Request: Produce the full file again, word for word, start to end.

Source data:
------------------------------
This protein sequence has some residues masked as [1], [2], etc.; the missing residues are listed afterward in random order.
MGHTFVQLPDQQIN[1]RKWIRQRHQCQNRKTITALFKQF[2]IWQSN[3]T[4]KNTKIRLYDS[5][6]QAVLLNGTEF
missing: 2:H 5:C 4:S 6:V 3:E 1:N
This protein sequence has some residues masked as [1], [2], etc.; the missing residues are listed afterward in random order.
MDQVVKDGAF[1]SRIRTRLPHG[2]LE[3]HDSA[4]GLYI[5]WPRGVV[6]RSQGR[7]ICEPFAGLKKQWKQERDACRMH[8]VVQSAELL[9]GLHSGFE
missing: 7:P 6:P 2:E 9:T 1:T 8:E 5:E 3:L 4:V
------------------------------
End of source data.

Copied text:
This protein sequence has some residues masked as [1], [2], etc.; the missing residues are listed afterward in random order.
MGHTFVQLPDQQIN[1]RKWIRQRHQCQNRKTITALFKQF[2]IWQSN[3]T[4]KNTKIRLYDS[5][6]QAVLLNGTEF
missing: 2:H 5:C 4:S 6:V 3:E 1:N
This protein sequence has some residues masked as [1], [2], etc.; the missing residues are listed afterward in random order.
MDQVVKDGAF[1]SRIRTRLPHG[2]LE[3]HDSA[4]GLYI[5]WPRGVV[6]RSQGR[7]ICEPFAGLKKQWKQERDACRMH[8]VVQSAELL[9]GLHSGFE
missing: 7:P 6:P 2:E 9:T 1:T 8:E 5:E 3:L 4:V